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Selective Lithium extraction from salt solutions by chemical reaction with FePO4

Selective Lithium extraction from salt solutions by chemical reaction with FePO4
Selective Lithium extraction from salt solutions by chemical reaction with FePO4
The spectacular increase in lithium battery applications has raised the question of whether global lithium resources will be enough in the future. Experts in the field have estimated that the existing lithium resources will probably be sufficient to support demands until the year 2100, assuming that lithium batteries are recycled. Without lithium batteries being recycled, the resources are expected to be depleted in 50 years’ time. Therefore, there is a great interest in developing better methods of lithium recycling from batteries, and also, better methods of lithium extraction from natural resources.

Currently, lithium is extracted from natural brines via the lime soda evaporation process, i.e. a solar evaporation plus chemical plant process, which takes between 12 and 24 months. The drawbacks of this process are that it is complex, slow and inefficient. Also, the currently available methods of lithium recycling from batteries are too complex and expensive. Thus, the main objective of this work is to develop a novel, inexpensive and less timeconsuming approach to recover lithium chemically, from the lithium salts (lithium sources) that contain other metal cations.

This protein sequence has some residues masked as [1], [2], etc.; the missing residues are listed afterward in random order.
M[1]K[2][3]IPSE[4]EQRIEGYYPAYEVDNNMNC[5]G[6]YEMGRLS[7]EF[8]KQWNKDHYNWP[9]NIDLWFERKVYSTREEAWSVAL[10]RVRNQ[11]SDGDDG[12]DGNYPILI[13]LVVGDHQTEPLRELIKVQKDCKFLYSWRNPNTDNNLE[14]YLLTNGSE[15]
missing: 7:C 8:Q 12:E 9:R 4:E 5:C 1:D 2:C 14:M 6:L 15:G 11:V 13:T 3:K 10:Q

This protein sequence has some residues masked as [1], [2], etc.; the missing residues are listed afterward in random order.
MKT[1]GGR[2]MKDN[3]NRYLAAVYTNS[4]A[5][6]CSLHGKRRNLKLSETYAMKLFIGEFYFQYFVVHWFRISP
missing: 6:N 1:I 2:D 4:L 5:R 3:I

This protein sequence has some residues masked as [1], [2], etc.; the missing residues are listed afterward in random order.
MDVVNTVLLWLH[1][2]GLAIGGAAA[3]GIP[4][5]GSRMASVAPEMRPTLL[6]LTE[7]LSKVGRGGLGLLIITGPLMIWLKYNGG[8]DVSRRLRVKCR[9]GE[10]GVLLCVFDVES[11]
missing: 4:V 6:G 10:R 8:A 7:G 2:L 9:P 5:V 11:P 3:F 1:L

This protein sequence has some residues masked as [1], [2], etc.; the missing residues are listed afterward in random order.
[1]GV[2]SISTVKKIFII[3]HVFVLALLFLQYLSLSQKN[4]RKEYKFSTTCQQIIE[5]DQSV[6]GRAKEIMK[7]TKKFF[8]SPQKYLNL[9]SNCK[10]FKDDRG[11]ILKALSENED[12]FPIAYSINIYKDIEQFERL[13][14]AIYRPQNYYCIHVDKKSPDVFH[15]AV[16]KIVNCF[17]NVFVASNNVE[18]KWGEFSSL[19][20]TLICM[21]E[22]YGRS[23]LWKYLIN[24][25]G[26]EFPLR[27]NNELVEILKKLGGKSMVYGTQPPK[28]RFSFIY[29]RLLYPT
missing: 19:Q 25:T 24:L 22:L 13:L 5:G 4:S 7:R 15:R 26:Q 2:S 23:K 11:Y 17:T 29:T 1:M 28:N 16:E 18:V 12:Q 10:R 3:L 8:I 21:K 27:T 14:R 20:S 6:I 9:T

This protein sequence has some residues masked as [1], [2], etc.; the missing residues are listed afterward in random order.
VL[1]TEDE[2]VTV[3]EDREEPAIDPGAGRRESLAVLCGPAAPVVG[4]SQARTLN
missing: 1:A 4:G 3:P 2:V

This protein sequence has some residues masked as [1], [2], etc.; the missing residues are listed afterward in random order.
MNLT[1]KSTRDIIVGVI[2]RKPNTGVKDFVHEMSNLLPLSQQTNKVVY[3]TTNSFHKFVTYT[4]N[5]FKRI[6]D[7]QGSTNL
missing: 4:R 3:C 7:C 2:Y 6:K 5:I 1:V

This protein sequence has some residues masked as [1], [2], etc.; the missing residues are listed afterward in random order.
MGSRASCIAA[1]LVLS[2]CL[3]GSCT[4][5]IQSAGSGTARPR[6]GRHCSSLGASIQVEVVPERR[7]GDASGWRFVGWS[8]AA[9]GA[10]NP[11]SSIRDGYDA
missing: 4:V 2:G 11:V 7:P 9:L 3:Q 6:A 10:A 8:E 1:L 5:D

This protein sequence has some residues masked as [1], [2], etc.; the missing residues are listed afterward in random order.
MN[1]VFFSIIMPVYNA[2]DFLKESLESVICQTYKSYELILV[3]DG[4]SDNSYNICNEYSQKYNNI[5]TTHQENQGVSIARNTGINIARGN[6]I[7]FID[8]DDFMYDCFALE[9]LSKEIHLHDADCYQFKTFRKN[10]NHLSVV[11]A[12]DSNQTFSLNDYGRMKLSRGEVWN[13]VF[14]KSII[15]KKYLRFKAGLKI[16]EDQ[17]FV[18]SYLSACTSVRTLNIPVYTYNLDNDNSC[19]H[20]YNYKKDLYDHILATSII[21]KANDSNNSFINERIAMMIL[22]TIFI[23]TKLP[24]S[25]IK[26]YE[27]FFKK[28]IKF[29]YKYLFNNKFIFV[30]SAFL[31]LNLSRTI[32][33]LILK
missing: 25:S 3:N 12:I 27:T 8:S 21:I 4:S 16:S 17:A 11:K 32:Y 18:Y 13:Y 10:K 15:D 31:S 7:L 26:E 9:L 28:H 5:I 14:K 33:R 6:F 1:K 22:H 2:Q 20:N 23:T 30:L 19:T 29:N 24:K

The new process is also based on environmental concerns. A battery material, lithium iron phosphate (LiFePO4) has the olivine structure and heterosite structure once it discharges to iron phosphate (FePO4). This structure shows excellent properties of the charge/discharge reversibility. A few studies on the heterosite FePO4 have reported that it is more selective for lithium ions (Li+) over other cations. The main advantages of this structure are the small potential differences of the redox couple, i.e. Fe(II)/Fe(III), and the stability of LiFePO4 over a wide range of acid-based conditions in an aqueous solution.

This work investigates a novel process that may be superior to the lime soda evaporation process for extracting lithium. Heterosite FePO4 was employed to selectively remove Li+ from lithium sources with the support of a reducing agent, i.e. sodium thiosulphate (Na2S2O3). The resulting LiFePO4 can be directly sent not only to lithium battery industries, but also to other industrial uses. In principle, the other cations could be retrieved back into their sources. The novel process was examined and demonstrated lithium insertion into a heterosite FePO4, working as a framework, in aqueous salt solutions. The evaluation of this process is presented by the Li+ uptake value. The amount of Li+ uptake can be up to 46 mgLi +/gsolid where other cations (i.e. sodium, potassium, and magnesium) can take less than 3 mg/gsolid, using this process. Furthermore. This work could also be developed for future lithium recycling processes.
Intaranont, Noramon
fe37b493-3638-4d00-af29-1d6e2a89cc97
Intaranont, Noramon
fe37b493-3638-4d00-af29-1d6e2a89cc97
Owen, John
067986ea-f3f3-4a83-bc87-7387cc5ac85d
Garcia-Araez, Nuria
9358a0f9-309c-495e-b6bf-da985ad81c37

(2015) Selective Lithium extraction from salt solutions by chemical reaction with FePO4. University of Southampton, Chemistry, Doctoral Thesis, 195pp.